Update: Disney CEO Bob Chapek explained that the company’s distribution approach for Mulan is being viewed as “a one-off” tactic instead of “some new business windowing model.” I’ve added his full statement below our original article, which begins below.
After delaying the release of Mulan several times, the Walt Disney Company has made an unprecedented announcement about the future of its latest live-action remake. The film will be released on Disney+ on September 4, 2020 – but you’ll have to pay $29.99 to rent it.
Director Niki Caro‘s live-action adaptation of the story was originally set to hit theaters back in March, but as the global pandemic began to take hold, Disney thought it would be wise to push it back to July. Then they pushed it to August. And now, despite analysts suggesting that its high budget of $200 million would never allow it to debut directly on Disney+, it will be released theatrically (in whatever markets are open at that time) and on Disney+ on the same day.
But here’s what those analysts didn’t see coming: you’ll have to pay an additional $29.99 to rent the movie on Disney+, which will be the first time the company’s streaming service has introduced the functionality of offering an extra paid tier of content. Thus far, the monthly subscription fee has given subscribers access to everything on the entire service. But that’s going to change with this film.
Disney CEO Bob Chapek made the announcement on today’s quarterly earnings call, and the implication was that viewers would need to specifically subscribe to Disney+ before they could then pay extra for the rental: in other words, it doesn’t seem like you’ll be able to rent it through a rival service like Amazon or iTunes.
Since the pandemic began, some people have been wondering why Disney wouldn’t release Mulan on paid VOD services or directly to Disney+. The accepted answer to that question seems to come down to money: the thinking was that the budget for Mulan was simply too high to recoup through streaming, especially with many Chinese theaters still down for the count. (This version of Mulan was explicitly made to appeal to Chinese audiences – it’s more faithful to the original Chinese legend than Disney’s 1998 animated movie, which Chinese audiences bristled at.)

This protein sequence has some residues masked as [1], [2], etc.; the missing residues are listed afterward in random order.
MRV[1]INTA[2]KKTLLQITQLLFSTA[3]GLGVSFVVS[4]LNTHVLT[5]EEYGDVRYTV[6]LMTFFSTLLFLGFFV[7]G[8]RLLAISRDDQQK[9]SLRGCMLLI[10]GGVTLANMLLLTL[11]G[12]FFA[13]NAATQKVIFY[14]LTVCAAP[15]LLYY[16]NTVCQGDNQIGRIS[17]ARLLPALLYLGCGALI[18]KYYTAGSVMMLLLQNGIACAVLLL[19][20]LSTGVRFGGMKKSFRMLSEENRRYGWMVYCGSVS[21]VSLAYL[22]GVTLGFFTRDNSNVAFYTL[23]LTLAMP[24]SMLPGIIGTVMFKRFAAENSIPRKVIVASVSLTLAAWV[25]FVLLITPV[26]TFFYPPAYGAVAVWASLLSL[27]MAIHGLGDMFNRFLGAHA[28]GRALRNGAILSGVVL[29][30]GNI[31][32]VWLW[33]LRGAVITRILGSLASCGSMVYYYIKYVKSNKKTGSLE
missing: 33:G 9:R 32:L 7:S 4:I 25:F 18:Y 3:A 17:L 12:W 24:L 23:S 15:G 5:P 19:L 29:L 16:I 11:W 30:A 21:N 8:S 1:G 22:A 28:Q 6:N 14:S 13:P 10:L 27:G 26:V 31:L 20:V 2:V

The idea of putting Mulan on Disney+ in this fashion tells me two things: one, that Disney is willing to adapt in these changing times, and two, that the company really needs an influx of cash after its recent admission that it just experienced a net loss of $4.72 billion in its third fiscal quarter this year.
Update: Later on the investor call, Chapek was asked if the company’s approach with Mulan is being viewed as a one-off. Here’s his answer:
“We’re fortunate that we have the opportunity to bring it to our direct-to-consumer platform so consumers can enjoy it, but we’re looking at Mulan as a one-off, as opposed to say that there’s some new business windowing model that we’re looking at. So Mulan is a one-off. That said, we find it very interesting to be able to take a new offering, a premiere access offering, to consumers at that $29.99 price and learn from it and see what happens. Not only in terms of the uptake of the number of subscribers that we get on the platform, but the actual number of transactions on the Disney+ platform that we get on that PVOD offering…we can test almost anything when you have your own platform…we’re going to have a chance to learn from this.”
Translation: This is a one-off…unless it performs well, in which case nothing would stop them from being able to make this the new normal – or at least the new normal until the pandemic is over.
It’s also worth pointing out that this game-changing approach to Mulan has already been utilized elsewhere under the Disney umbrella. If you want to watch a UFC Pay Per View event, you must subscribe to the ESPN+ streaming service and then pay extra on top of that to watch the event you’d like to see. (Thanks to Twitter user David A. Smith for pointing that part out.)
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